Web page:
by Lucy Blomfield
The President of a small business set an overall objective: to move from being a road-based sales enterprise to an office-based sales enterprise. The company's New Year's objective: 25% of its annual sales would come from the office -- from telemarketing.
The sales representatives in this small company were primarily road reps, but each one had done some selling by phone. What the business needed now was a comprehensive telemarketing plan. The sales reps worked together in teams to write this plan. They worked to: set daily and weekly goals, organize computer databases of prospects, outline prospect-to-customer procedures, write telemarketing scripts and form letters for the various types of prospects, decide samples and brochures to mail to prospects.
How many phone calls should a telemarketer make each day? Robert McHatton, in "Total Telemarketing," writes: "A telephone sales representative should make 90 - 110 or more calls per day and, depending on the product and geographic area, should make between 35 to 50 complete product presentations, or more. This is significantly more product presentations than the average traveling salesperson can handle in a 40-hour week!... A telemarketing communicator, using a prepared text to sell a single item...can make as many as 25 calls and complete as many as 15 presentations or more per hour. Because the number of calls is as apt to decrease as to increase in a six-hour shift, these statistics are based on a six-hour shift. It is recommended that telephone sales reps work three hours, have an hour break, work three hours, and then go home for the day."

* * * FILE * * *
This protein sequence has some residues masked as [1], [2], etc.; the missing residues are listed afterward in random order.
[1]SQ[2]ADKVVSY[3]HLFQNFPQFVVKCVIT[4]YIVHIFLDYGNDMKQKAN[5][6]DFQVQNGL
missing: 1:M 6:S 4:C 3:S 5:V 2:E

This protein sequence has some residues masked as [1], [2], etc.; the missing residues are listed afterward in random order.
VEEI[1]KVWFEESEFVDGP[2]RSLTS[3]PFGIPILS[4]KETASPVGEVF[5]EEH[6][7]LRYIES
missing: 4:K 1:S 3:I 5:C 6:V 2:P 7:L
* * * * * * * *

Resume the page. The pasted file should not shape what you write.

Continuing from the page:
The small business described above decided to set a goal of calling enough prospects in the morning to be able to send promotional literature to 25. This might necessitate calling 75 prospects to achieve this goal. Therefore, the length of time of each call will have to be monitored. Perhaps a stopwatch might be a useful tool! Realizing the importance of follow-up phoning, each afternoon will be devoted to this.
Benjamin Disraeli said: "The secret of success is constancy of purpose." It is important to have a telemarketing plan - but it is more important to follow it. The sales reps are seeing that it takes self-discipline to make effective sales calls for an entire day. Time is easily wasted doing non-productive, non-selling jobs. Martin Shafiroff writes in Successful Telephone Selling in the '90's, "...but while the weak salesperson will spend most of his time responding to interruptions, the disciplined producer will not be sidetracked...He has a game plan, and he will not deviate from it." To achieve the daily phoning goals will require prep work before and after prime phoning times. It may mean owning a car phone to handle less important telephone work while driving. It means time management. Most importantly, it is never losing sight of the overall objective - becoming an office-based sales enterprise, and meeting the assigned quotas day after day and week after week in order to achieve that objective.
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